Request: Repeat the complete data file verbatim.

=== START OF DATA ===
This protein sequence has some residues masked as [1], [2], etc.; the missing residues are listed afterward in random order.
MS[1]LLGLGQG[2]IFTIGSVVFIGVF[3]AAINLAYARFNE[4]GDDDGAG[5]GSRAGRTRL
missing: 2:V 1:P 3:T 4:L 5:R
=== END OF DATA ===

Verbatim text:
This protein sequence has some residues masked as [1], [2], etc.; the missing residues are listed afterward in random order.
MS[1]LLGLGQG[2]IFTIGSVVFIGVF[3]AAINLAYARFNE[4]GDDDGAG[5]GSRAGRTRL
missing: 2:V 1:P 3:T 4:L 5:R